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I define “emotional purity” in the same way that popular homeschool writers have: it is the idea of “guarding your heart.” This sounds all noble and righteous and everything but in this context is really just a facade for fear. It was Josh Harris in and the Ludy’s in several of their books that popularized the idea that everytime you fall in love or get “emotionally attached” to someone, you give away a piece of your heart. Pride because suddenly you are better than everyone else. I am still uncomfortable hugging one of my best friends who is a guy because we were taught never to hug or have physical contact, even innocent, with a guy. We were taught never ever ever to be alone with a guy because it could look bad. The more pieces you give away, the less of your heart you have to give to your spouse someday. my best friend, my sisters, my husband, my parents, my kids.
You can do everything “wrong” and still be blessed. We will not be passing on these things to the next generation.
It will not be broken; it will become unbreakable, impenetrable, irredeemable.
But in that casket- safe, dark, motionless, airless--it will change.
The topic of dating and relationships came up and we started talking about my story. In my life it meant never having a crush on a guy, never allowing myself to “fall in love.” Basically, training myself to shut down a normal, healthy, functioning part of my human heart. I told her if she was to walk out of the room, leaving me and her husband in the same room, my first reaction would be one of panic.
Sometimes it’s actually comforting to me to be met with blank or incredulous stares from people I consider “normal,” good Christians. I’m 27 years old, and I’ve been married for almost 7 years. Shame because sometimes you can’t help but like one guy a little more than another. Pride because you are so much more spiritual than that poor girl over there who is crying because her boyfriend broke up with her. They made up laws that God never condoned, then patted themselves on the back for keeping them, while looking down on those who didn’t.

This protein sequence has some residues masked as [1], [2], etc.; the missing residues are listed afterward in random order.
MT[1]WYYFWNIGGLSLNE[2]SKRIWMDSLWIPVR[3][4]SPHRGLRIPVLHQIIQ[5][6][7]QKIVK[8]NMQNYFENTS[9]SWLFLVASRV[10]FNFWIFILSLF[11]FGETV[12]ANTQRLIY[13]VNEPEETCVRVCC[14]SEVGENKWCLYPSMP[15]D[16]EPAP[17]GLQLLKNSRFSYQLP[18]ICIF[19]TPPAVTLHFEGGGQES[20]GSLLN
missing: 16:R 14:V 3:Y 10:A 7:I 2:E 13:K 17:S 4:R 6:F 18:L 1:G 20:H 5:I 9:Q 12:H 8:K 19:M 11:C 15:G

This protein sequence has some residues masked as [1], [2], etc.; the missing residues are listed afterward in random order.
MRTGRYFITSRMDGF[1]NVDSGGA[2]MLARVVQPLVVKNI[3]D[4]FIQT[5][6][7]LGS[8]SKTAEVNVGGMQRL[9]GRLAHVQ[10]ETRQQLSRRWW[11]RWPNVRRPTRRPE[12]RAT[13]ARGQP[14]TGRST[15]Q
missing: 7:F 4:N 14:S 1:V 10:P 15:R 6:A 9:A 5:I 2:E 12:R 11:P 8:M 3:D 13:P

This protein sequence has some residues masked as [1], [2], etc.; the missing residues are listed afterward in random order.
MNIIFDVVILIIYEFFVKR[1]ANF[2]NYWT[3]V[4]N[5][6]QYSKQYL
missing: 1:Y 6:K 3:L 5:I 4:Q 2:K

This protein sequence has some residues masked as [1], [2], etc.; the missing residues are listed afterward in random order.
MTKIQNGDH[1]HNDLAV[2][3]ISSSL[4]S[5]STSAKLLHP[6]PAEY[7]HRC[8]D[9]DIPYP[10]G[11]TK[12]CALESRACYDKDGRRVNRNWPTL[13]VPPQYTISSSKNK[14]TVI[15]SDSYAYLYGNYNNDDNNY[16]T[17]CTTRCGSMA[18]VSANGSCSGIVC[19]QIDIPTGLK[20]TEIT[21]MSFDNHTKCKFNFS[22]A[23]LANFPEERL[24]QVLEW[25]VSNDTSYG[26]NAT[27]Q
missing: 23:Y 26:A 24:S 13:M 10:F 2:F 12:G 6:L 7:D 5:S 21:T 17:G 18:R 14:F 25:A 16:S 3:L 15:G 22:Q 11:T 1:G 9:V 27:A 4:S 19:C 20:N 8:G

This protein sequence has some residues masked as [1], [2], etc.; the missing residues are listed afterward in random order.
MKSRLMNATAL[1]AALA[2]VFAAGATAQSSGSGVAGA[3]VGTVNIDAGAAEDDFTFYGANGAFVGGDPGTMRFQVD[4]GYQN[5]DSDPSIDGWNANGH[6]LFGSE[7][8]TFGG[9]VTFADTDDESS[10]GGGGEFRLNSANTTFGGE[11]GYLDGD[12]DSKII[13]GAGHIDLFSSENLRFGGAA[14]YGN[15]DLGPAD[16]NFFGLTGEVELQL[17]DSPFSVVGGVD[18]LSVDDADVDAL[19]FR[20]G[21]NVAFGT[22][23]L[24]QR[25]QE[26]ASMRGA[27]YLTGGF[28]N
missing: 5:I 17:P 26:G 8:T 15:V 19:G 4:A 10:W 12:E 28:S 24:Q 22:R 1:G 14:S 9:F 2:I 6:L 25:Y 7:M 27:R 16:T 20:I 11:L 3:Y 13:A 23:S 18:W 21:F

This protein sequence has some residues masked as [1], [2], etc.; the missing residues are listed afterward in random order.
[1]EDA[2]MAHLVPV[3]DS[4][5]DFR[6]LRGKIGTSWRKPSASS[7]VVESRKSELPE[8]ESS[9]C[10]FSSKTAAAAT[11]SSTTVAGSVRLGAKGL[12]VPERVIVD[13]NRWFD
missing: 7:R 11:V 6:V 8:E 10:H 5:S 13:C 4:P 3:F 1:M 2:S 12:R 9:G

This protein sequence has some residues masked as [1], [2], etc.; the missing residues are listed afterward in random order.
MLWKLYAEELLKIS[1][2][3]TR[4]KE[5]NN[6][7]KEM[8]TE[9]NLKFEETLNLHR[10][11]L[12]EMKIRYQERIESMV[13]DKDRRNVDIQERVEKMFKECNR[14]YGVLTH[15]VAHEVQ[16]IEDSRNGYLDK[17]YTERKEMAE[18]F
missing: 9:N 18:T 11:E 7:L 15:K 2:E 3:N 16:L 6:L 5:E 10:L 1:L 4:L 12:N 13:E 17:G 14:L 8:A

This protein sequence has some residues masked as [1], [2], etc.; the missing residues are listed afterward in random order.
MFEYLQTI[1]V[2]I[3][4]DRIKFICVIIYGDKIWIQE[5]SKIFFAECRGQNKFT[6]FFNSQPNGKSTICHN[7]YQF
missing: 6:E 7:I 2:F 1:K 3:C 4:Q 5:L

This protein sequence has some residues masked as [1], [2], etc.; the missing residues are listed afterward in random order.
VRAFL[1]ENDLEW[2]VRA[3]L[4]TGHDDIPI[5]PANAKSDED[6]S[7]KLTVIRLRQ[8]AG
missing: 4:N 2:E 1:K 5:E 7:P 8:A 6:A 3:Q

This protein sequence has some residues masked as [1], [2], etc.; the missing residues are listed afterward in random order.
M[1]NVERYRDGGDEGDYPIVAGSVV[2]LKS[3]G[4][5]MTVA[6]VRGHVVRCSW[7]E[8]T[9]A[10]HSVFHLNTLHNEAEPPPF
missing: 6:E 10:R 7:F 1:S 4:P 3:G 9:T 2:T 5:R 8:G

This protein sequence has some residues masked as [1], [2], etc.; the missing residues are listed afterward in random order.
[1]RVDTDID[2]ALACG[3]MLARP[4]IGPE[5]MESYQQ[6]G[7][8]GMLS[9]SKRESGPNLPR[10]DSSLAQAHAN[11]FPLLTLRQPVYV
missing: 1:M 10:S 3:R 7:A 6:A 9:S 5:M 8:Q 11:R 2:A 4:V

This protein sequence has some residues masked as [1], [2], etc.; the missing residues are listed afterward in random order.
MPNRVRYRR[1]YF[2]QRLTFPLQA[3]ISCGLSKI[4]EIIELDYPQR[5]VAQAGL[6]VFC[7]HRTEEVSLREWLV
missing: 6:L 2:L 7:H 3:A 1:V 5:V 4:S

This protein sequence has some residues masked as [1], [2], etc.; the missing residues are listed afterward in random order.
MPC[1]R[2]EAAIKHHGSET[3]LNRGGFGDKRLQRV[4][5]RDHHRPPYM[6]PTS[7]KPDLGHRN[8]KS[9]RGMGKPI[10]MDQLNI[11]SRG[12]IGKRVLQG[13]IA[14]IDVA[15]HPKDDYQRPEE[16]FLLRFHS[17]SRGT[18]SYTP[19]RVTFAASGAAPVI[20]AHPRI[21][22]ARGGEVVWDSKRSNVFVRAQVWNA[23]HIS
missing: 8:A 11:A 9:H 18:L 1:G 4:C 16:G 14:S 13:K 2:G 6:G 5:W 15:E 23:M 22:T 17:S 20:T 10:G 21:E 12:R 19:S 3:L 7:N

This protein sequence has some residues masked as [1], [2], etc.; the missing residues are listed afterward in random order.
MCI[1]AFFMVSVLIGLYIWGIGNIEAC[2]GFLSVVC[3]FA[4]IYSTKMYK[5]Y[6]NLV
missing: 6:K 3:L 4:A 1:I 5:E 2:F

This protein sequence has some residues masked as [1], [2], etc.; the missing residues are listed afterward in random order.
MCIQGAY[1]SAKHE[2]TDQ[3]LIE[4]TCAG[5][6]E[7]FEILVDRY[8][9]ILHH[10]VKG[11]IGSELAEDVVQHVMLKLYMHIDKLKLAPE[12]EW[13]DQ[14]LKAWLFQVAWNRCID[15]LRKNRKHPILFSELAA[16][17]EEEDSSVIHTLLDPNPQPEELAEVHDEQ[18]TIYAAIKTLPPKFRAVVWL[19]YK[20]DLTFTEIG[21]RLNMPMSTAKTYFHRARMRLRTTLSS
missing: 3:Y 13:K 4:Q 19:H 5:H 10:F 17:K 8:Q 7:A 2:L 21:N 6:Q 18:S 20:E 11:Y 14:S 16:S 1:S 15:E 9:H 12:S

Love anything, and your heart will certainly be wrung and possibly broken.
I leave you with the words of a very wise man:“To love at all is to be vulnerable. Wrap it carefully round with hobbies and little luxuries; avoid all entanglements; lock it up safe in the casket or coffin of your selfishness. ” My second reaction, close on the heels of the first, would be a coping mechanism that I learned long ago: I calmly tell myself, “This is perfectly normal and innocent. If you want to make sure of keeping it intact, you must give your heart to no one, not even to an animal. As I laughed, I felt myself looking down on the situation, amazed that nobody thought twice about it. I had to push away feelings of guilt because what if someone thought I was *gasp* flirting?! I will trust Him whom I cannot see, surrender what I cannot control anyway.” Formula is the assurance of things planned for, the conviction of things seen. We don’t take a step unless we can see where we’re going. They were new in my generation and now I, and others like me, are reaping the fruit of them. I’m sure those who promoted such ideas had good intentions. Without Truth and Grace they do more harm than good. The only person who would ever freak out about this is me. The other night, I stuck my tongue out at a guy friend who was teasing me, and his wife cracked up laughing. I will be in control of my future.” Faith says “I will risk everything.The go-to local matchmaker hosts regular Lock and Key parties that offer a space for matching that is as straightforward as it is creative.